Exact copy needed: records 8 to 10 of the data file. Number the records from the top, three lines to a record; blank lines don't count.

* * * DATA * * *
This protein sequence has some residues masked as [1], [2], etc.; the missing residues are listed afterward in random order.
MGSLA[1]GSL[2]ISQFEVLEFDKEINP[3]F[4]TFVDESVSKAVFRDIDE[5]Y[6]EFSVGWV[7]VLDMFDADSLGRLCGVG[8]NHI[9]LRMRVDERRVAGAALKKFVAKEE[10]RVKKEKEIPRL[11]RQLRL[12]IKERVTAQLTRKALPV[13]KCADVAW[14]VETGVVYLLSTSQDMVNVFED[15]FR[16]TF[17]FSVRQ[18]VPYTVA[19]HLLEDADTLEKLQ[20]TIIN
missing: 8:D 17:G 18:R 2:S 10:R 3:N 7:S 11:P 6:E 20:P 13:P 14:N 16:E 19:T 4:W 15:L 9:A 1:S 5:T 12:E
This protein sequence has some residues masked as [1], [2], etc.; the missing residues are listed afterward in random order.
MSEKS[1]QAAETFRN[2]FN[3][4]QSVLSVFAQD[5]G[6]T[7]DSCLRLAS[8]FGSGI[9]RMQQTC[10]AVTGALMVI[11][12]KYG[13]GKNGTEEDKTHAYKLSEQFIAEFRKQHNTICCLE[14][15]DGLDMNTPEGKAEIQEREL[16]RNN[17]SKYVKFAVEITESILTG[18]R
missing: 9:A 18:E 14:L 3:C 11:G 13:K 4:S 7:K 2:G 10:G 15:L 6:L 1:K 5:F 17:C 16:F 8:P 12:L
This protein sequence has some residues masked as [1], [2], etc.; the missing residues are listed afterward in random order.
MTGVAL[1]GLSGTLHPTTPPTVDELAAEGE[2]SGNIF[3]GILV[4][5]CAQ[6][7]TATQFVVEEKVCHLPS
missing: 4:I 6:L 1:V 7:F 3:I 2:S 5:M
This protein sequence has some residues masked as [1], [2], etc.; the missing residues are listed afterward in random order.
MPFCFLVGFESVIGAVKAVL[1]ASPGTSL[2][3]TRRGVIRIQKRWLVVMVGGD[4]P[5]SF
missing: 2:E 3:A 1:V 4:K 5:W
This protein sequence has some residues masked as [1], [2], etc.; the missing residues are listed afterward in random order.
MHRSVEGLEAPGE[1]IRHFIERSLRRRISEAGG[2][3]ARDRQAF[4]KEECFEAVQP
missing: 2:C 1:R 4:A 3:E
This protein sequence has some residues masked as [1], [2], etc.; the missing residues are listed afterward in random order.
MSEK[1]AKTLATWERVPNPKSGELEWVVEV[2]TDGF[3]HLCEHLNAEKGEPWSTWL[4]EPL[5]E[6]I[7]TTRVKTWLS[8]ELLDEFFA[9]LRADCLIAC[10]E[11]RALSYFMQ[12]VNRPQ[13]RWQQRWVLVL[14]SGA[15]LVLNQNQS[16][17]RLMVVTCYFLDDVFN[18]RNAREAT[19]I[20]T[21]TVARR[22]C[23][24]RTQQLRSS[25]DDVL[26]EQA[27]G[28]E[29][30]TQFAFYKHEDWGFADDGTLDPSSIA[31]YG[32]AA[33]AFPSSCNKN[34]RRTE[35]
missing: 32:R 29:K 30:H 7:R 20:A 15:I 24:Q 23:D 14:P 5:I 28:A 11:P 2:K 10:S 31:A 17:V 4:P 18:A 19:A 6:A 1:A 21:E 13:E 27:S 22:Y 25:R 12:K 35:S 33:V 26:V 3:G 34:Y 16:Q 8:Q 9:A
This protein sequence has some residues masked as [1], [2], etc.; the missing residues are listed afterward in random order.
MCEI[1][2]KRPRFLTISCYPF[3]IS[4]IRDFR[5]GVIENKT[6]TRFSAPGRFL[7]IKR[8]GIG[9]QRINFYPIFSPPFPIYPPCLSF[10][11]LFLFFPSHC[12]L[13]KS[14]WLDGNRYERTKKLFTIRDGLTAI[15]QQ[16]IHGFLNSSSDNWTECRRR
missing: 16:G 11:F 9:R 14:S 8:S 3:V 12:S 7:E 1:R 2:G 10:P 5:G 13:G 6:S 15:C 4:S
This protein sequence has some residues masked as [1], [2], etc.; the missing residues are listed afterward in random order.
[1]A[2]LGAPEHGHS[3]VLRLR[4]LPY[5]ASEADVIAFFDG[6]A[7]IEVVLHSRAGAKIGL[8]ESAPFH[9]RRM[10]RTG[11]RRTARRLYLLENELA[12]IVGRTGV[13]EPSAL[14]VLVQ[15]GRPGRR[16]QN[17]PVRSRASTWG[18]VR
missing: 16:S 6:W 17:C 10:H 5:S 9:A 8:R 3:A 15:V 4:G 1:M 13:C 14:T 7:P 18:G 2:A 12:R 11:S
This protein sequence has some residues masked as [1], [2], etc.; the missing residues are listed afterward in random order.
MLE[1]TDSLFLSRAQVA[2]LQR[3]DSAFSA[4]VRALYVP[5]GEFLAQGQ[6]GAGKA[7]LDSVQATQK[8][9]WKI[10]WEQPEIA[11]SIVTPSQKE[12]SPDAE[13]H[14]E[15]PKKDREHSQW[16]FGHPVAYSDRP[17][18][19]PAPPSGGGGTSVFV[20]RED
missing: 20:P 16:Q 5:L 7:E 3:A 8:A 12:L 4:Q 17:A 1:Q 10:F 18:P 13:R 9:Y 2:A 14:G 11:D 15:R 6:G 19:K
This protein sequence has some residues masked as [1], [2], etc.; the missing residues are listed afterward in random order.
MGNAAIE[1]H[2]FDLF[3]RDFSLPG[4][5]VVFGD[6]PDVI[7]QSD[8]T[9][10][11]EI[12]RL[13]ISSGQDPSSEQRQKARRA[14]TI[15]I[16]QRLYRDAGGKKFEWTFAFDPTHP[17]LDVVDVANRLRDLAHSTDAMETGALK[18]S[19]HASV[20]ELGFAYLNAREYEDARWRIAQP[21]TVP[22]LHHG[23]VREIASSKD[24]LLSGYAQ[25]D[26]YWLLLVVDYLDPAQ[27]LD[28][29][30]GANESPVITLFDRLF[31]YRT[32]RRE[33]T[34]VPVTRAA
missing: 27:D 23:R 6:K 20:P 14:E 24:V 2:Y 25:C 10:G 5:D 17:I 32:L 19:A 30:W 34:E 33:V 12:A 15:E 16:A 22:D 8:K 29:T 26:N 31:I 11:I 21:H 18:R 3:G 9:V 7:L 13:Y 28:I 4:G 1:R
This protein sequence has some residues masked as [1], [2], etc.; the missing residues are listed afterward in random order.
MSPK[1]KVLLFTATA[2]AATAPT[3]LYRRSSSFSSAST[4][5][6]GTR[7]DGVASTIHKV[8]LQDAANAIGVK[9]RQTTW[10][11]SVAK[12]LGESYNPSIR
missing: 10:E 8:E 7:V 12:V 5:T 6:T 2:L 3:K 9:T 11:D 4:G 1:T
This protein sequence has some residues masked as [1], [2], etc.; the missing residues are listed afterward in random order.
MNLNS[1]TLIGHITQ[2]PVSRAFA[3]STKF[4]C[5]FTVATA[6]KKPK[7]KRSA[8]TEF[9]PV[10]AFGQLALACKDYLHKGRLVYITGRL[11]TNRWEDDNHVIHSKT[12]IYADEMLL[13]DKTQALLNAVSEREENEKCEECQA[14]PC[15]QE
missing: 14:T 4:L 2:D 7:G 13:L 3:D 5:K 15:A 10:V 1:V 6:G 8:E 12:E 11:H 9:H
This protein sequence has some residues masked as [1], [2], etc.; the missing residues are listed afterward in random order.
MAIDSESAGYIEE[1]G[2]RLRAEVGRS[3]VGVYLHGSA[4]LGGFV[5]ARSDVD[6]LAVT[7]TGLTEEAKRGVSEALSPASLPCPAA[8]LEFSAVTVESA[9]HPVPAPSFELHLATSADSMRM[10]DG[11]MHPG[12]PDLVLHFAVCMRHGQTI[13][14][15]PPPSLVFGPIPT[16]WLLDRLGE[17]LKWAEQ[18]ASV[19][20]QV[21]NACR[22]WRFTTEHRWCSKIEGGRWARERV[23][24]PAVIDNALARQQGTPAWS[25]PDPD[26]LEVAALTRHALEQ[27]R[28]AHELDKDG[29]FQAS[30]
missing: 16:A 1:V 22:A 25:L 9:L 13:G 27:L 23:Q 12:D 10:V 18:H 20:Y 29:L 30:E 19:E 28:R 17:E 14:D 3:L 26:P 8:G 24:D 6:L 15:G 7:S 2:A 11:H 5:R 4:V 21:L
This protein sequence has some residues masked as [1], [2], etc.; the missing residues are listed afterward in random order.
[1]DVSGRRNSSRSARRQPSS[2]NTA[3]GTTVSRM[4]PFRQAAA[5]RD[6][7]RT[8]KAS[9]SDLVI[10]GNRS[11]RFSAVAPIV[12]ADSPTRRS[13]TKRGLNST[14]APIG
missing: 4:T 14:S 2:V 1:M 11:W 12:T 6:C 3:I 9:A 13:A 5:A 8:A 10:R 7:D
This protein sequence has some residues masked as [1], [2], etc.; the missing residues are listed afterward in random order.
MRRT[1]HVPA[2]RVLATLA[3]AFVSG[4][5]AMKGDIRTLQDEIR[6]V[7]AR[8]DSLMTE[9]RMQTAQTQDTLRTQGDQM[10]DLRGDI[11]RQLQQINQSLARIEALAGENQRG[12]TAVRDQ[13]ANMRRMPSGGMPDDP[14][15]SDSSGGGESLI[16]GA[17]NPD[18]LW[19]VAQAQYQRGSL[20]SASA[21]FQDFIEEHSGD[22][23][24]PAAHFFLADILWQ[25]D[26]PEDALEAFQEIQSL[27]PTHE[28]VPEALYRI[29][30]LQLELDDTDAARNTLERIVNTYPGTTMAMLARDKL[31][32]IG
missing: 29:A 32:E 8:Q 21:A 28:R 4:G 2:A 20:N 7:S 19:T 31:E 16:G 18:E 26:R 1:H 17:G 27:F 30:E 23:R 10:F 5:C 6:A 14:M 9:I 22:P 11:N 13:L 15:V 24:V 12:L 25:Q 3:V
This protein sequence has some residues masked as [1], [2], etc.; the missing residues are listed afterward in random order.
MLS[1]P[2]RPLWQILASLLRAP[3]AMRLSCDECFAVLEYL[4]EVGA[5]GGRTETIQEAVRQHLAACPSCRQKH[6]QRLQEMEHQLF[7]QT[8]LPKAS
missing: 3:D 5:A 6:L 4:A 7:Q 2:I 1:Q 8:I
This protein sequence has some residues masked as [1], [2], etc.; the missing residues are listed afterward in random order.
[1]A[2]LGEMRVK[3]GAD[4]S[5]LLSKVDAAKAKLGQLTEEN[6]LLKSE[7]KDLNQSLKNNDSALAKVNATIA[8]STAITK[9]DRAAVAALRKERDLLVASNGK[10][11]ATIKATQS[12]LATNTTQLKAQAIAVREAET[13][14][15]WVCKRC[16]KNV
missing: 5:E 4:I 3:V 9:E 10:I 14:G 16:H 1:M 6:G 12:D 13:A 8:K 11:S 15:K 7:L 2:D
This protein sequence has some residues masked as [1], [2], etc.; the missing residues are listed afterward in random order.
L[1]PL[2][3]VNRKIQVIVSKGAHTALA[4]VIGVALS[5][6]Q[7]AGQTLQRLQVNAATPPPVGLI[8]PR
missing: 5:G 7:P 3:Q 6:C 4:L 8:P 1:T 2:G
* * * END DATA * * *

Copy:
This protein sequence has some residues masked as [1], [2], etc.; the missing residues are listed afterward in random order.
[1]A[2]LGAPEHGHS[3]VLRLR[4]LPY[5]ASEADVIAFFDG[6]A[7]IEVVLHSRAGAKIGL[8]ESAPFH[9]RRM[10]RTG[11]RRTARRLYLLENELA[12]IVGRTGV[13]EPSAL[14]VLVQ[15]GRPGRR[16]QN[17]PVRSRASTWG[18]VR
missing: 16:S 6:W 17:C 10:H 5:S 9:A 8:R 3:A 15:V 4:G 1:M 13:C 14:T 7:P 18:G 2:A 12:R 11:S
This protein sequence has some residues masked as [1], [2], etc.; the missing residues are listed afterward in random order.
MLE[1]TDSLFLSRAQVA[2]LQR[3]DSAFSA[4]VRALYVP[5]GEFLAQGQ[6]GAGKA[7]LDSVQATQK[8][9]WKI[10]WEQPEIA[11]SIVTPSQKE[12]SPDAE[13]H[14]E[15]PKKDREHSQW[16]FGHPVAYSDRP[17][18][19]PAPPSGGGGTSVFV[20]RED
missing: 20:P 16:Q 5:L 7:E 3:A 8:A 12:L 4:Q 17:A 1:Q 10:F 18:P 13:R 9:Y 2:A 14:G 11:D 15:R 6:G 19:K
This protein sequence has some residues masked as [1], [2], etc.; the missing residues are listed afterward in random order.
MGNAAIE[1]H[2]FDLF[3]RDFSLPG[4][5]VVFGD[6]PDVI[7]QSD[8]T[9][10][11]EI[12]RL[13]ISSGQDPSSEQRQKARRA[14]TI[15]I[16]QRLYRDAGGKKFEWTFAFDPTHP[17]LDVVDVANRLRDLAHSTDAMETGALK[18]S[19]HASV[20]ELGFAYLNAREYEDARWRIAQP[21]TVP[22]LHHG[23]VREIASSKD[24]LLSGYAQ[25]D[26]YWLLLVVDYLDPAQ[27]LD[28][29][30]GANESPVITLFDRLF[31]YRT[32]RRE[33]T[34]VPVTRAA
missing: 27:D 23:R 6:K 20:P 14:E 24:V 2:Y 25:C 10:G 5:D 17:I 32:L 19:A 30:W 34:E 33:V 12:A 15:E 16:A 22:D 8:K 29:T 26:N 31:I 11:I 21:H 18:R 3:G 9:V 7:L 13:Y 28:I 4:G 1:R